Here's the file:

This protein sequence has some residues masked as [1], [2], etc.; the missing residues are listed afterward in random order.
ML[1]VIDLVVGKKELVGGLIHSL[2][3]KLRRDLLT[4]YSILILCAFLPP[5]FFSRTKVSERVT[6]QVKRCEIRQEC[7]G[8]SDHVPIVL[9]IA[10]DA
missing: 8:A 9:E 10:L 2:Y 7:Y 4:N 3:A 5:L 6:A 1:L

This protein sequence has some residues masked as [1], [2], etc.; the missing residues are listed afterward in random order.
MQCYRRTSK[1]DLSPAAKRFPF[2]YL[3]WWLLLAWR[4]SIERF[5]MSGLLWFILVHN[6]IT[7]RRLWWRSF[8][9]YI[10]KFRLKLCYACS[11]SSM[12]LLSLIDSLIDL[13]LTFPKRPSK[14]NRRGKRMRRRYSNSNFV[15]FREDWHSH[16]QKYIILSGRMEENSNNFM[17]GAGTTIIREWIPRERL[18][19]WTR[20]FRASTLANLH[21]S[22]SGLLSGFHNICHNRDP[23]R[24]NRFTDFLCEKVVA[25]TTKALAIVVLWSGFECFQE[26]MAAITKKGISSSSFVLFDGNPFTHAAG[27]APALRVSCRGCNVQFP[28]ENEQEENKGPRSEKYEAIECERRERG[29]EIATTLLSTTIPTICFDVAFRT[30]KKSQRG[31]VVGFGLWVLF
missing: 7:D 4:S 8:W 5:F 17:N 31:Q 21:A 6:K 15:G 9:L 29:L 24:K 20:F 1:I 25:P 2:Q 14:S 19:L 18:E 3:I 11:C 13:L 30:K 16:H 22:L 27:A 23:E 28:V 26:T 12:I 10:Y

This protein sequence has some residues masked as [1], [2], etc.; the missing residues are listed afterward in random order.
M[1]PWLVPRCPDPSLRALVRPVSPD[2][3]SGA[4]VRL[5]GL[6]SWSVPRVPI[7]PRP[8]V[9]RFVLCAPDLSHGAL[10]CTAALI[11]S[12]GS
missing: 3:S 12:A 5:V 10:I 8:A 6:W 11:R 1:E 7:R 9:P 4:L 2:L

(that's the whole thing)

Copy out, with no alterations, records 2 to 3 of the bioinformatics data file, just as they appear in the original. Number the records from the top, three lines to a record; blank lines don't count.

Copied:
This protein sequence has some residues masked as [1], [2], etc.; the missing residues are listed afterward in random order.
MQCYRRTSK[1]DLSPAAKRFPF[2]YL[3]WWLLLAWR[4]SIERF[5]MSGLLWFILVHN[6]IT[7]RRLWWRSF[8][9]YI[10]KFRLKLCYACS[11]SSM[12]LLSLIDSLIDL[13]LTFPKRPSK[14]NRRGKRMRRRYSNSNFV[15]FREDWHSH[16]QKYIILSGRMEENSNNFM[17]GAGTTIIREWIPRERL[18][19]WTR[20]FRASTLANLH[21]S[22]SGLLSGFHNICHNRDP[23]R[24]NRFTDFLCEKVVA[25]TTKALAIVVLWSGFECFQE[26]MAAITKKGISSSSFVLFDGNPFTHAAG[27]APALRVSCRGCNVQFP[28]ENEQEENKGPRSEKYEAIECERRERG[29]EIATTLLSTTIPTICFDVAFRT[30]KKSQRG[31]VVGFGLWVLF
missing: 7:D 4:S 8:W 5:F 17:N 31:Q 21:A 6:K 15:G 9:L 29:L 24:K 20:F 1:I 25:P 2:Q 14:S 19:L 18:E 3:I 11:C 13:L 30:K 16:H 22:L 27:A 23:E 28:V 26:T 12:I 10:Y

This protein sequence has some residues masked as [1], [2], etc.; the missing residues are listed afterward in random order.
M[1]PWLVPRCPDPSLRALVRPVSPD[2][3]SGA[4]VRL[5]GL[6]SWSVPRVPI[7]PRP[8]V[9]RFVLCAPDLSHGAL[10]CTAALI[11]S[12]GS
missing: 3:S 12:A 5:V 10:I 8:A 6:W 11:R 1:E 7:R 9:P 4:L 2:L